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An event documenting the cultural heritage of Syrians currently residing in the UK took place at the Museum of Liverpool earlier this month.
The event was the culmination of the Intangible Cultural Heritage research project, a partnership between the University of Liverpool and the Syrian-British Cultural Centre.
Speakers at the event included Professor Fiona Beveridge, Executive Pro-Vice-Chancellor, Faculty of Humanities and Social Sciences and Dr Ghazwan Al Kalash, the Director of the Syrian British Cultural Centre.
Organiser Dr Ataa Alsalloum, Lecturer in Architecture and Urban Heritage at the University, said: “This project has charted the role of shared intangible cultural heritage (ICH) traditions as a strong driver for post-conflict reconciliation in exile. Awakening public interest in Syrian ICH and its importance through actual involvement of communities and the heritage bearers has not been attempted before, and the project has provided a platform for these voices.
“The Museum of Liverpool provided the perfect venue for the project’s dissemination, as well as an opportunity to welcome Syrians to Liverpool’s community and introducing them to the city’s history. The partnership between the University of Liverpool and the Syrian-British Cultural Centre has initiated a robust pathway for impact.”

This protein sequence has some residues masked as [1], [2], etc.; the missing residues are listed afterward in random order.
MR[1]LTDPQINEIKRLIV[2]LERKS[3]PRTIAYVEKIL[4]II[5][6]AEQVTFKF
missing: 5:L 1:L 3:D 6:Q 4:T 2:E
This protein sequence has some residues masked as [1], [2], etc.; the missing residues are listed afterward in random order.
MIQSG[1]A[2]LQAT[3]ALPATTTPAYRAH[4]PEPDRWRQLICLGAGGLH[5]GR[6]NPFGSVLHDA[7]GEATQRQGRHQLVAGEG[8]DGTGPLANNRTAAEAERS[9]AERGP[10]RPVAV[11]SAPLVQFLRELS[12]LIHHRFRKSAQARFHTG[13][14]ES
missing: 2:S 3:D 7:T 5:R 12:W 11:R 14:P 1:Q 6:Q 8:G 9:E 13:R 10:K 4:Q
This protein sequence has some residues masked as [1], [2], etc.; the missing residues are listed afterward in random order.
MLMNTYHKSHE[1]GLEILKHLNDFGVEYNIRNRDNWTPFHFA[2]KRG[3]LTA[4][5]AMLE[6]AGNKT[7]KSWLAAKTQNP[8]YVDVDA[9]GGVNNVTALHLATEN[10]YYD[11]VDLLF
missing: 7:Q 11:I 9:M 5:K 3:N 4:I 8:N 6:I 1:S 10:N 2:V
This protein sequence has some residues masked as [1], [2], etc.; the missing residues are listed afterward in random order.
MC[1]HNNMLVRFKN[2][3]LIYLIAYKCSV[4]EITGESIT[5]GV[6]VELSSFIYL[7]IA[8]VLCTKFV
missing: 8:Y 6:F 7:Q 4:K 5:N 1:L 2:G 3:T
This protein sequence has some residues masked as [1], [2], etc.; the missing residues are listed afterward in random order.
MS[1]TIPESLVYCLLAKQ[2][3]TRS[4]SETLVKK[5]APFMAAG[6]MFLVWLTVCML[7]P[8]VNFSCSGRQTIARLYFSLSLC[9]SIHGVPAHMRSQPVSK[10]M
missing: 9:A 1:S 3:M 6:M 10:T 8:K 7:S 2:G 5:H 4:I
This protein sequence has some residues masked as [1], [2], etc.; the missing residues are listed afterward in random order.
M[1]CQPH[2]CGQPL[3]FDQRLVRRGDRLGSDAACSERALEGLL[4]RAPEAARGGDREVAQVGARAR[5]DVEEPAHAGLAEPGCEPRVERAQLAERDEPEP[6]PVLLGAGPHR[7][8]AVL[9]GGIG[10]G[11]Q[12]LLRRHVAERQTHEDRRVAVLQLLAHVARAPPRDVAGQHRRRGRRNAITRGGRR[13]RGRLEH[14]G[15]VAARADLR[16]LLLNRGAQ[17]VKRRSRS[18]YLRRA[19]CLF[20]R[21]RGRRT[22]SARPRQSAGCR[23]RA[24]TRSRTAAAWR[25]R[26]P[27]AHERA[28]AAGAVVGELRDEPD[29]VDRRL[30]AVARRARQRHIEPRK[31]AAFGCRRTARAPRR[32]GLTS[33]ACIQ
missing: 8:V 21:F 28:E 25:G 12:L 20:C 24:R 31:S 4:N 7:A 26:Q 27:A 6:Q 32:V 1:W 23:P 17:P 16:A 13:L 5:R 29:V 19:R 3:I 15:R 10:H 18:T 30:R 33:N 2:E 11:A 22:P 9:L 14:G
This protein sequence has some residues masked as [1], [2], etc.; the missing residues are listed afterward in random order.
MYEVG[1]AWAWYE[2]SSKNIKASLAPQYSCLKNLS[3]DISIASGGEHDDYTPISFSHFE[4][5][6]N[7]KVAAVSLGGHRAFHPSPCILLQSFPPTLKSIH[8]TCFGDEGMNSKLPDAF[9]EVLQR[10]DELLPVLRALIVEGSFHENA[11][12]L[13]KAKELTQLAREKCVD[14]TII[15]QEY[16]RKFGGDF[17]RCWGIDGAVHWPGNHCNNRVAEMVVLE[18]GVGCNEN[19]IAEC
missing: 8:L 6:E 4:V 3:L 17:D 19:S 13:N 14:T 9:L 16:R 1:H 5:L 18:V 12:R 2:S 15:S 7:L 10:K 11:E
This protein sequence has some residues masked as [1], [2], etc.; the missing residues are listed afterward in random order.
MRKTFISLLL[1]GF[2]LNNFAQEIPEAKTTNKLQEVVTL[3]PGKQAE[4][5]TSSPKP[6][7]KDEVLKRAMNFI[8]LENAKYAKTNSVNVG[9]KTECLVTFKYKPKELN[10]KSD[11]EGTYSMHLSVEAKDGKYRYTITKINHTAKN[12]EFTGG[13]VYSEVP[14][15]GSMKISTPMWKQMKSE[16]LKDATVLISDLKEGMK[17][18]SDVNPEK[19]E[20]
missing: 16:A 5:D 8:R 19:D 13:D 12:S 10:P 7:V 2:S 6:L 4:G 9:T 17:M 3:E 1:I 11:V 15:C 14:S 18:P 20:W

The project and event aimed to raise awareness of the value of such a heritage, to contribute to safeguarding it and to assist the process of socio-cultural cohesion and post-conflict reconciliation.
Event attendees explored Syrian customs, traditions and knowledge and heard some of the untold stories of Syrians in the UK. The event started with a public performance in the Museum’s atrium of Arāḍah shamia – a type of chanting and dancing to initiate a joyful event, mainly performed in Damascus. The chanting was unique to the occasion, referencing the seven gates of Old Damascus and thanking the University of Liverpool.
Attendees also enjoyed a screening of a documentary narrated by Dr Alsalloum, recorded and directed by the School of Architecture’s Monika Koeck, showcasing the project’s activities. The film also featured successful stories told by several displaced Syrians in the UK, who have been successful in establishing a new life, a new career and even new hobbies, which are inspired by their inherited traditions.
To bring the story to life, six young girls performed a traditional Samaḥ dance, most often performed in Old Aleppo. A group of young men performed Dabkah dance, which is publicly practised on joyful occasions in many parts in Syria, and were joined by Dr Alsalloum.
One of the event’s attendees said: “The event really was so engaging and informative. It gave me as a UK citizen a real idea of how it must be to have to leave your home and culture. I found the event immersive and moving.”
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